First of all, if you're interested in narrative design at all, you should follow Thomas Grip on Twitter. There are few people who write so many tweets that I agree with. That said, I don't agree with every single thing he says.
Today, for example, he said:
The "games don't need story" discussion is really annoying to me as 99 % of all games contain very explicit story elements.— Thomas Grip (@ThomasGrip) February 20, 2015
Unless you feel there is no difference between fighting a dragon and pink cylinder, you very much care about story in games.— Thomas Grip (@ThomasGrip) February 20, 2015
To which I replied:
@ThomasGrip I've started distinguishing between fiction and story. Most games have fictional elements.— Jurie Horneman (@jurieongames) February 20, 2015
And so here is the longer (but still very quick) explanation of what I mean by that.
Terminology is a big problem in discussing storytelling in games. I could write a blog post about why that is, but it is not this blog post.
Because I've been teaching storytelling in games and am about to give a talk about storytelling in games at GDC, I've been forced to sharpen my arguments a little bit. (Which is great! Learning by teaching.)
And so right now my personal definitions for story-in-games-related terms go like this:
"Story" is pre-authored and about something happening to someone.
"Story" is obviously the most overloaded term because everybody thinks they know what it means. But between laymen, writers, game designers, and other game developers _and interactivity_, things get messy. (I believe that we are far from understanding how stories in games work.)
This definition just clears up a whole bunch of stuff. Whatever it is that happens as you play a game? As in, the thing Thomas was referring to? I just don't call that "story". More on that later.
"But Jurie, won't you need an awful neologism later on?" - Maybe. But this works for me now.
The "something happening to someone" is a crude attempt to distinguish it from world-building and backstory.
The whole confusion about "the story that you tell someone else about the game you played, afterwards" (as opposed to "the story as it happens" that I just mentioned): that just goes out the window. Because I think that kind of "story" is useless in the context of this discussion. It just confuses things. (Richard Dansky calls this "warstory", which, if you're going to call it something, is a great word.)
"Narrative" is a noun I won't use.
Awkwaaaaard. It's in the title of my GDC talk. As an adjective - phew! But I find it useless to distinguish between narrative (as a noun) and story. I've seen too many conflicting definitions.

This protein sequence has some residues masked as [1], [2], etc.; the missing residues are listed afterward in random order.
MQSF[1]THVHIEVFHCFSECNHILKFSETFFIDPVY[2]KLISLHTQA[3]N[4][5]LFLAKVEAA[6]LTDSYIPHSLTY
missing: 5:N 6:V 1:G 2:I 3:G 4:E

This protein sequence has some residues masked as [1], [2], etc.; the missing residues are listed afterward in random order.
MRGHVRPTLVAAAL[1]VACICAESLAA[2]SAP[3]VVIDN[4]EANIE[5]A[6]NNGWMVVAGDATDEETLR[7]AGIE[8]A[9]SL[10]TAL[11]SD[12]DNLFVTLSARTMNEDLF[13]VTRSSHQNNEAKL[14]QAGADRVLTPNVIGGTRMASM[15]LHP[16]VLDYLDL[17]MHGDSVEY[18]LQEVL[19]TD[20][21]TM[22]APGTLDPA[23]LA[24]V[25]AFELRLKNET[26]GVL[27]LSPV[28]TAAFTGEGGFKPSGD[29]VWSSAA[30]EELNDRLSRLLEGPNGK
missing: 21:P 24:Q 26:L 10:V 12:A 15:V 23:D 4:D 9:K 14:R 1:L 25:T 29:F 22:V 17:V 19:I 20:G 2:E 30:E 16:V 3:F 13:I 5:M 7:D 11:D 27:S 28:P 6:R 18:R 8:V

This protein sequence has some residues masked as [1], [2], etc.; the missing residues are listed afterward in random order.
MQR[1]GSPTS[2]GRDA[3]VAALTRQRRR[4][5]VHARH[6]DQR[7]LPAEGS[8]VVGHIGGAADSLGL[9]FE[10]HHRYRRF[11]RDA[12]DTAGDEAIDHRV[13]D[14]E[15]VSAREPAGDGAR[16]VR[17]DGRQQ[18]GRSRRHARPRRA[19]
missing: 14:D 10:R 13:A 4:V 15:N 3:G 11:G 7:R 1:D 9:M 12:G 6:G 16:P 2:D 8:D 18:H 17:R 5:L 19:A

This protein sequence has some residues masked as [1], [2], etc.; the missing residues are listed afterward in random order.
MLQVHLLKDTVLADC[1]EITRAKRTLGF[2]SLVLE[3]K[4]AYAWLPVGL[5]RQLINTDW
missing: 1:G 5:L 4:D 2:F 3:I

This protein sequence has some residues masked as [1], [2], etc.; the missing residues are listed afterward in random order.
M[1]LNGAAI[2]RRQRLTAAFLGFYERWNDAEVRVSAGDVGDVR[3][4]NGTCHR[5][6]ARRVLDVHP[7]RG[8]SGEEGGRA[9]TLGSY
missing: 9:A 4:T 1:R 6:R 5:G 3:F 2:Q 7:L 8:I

I don't use it much as an adjective either, except for the nebulous "narrative design", which is what a "narrative designer" does.
"Narrative context" is a term I've used, as a vague synonym for "setting". I dunno.
Basically, I consider "narrative" identical to "story", and why not make things simpler and just use one word?
"Syuzhet" and "fabula" are words I won't use.
Uh…. here. Because while useful in principle, I just don't need them in this kind of discussion.
"Fictional" means "things I am asking you to pretend are true".
I hope it's obvious this refers to willing suspension of disbelief.
I originally referred to this as "imaginary", because I developed this theory in France in the 90s, and "imaginair" just sounds great in French. Less so in English. So, "fictional".
So this is the big difference between my standpoint and Thomas's. I think every game up to and including Tetris has a fictional side to it, but not a story. See this other quick blog post for my reasoning behind that.
(Note that in that blog post I talk about metaphors. I think this is kind of what Thomas means when he says a dragon comes with a ton of story. Metaphor is not an ideal word for that, but the amount of information you can convey by putting a dragon in your game is huge, and that's what I mean by that. And that's why I learned that lesson in casual games, where you have communicate very quickly, very succinctly, and to a very large audience.)
I used to call this, uh, aspect "story" instead of "fiction", but I found it necessary to distinguish between story and fictional. Because otherwise people get hung up going "where are the three acts in Tetris?" And it becomes hard to talk about story in a sandbox game with dragons versus in a highly scripted IF game, say.
And also it allows me to say, at the same time, that "story" and "game" are orthogonal, while "fictional" and "mechanical" are two sides of the same coin. And while preparing my GDC talk, I found that that was what I had to say, and in a clear and non-confusing manner.
So those are the words and definitions I use now. Maybe that will change. Ask me after GDC :)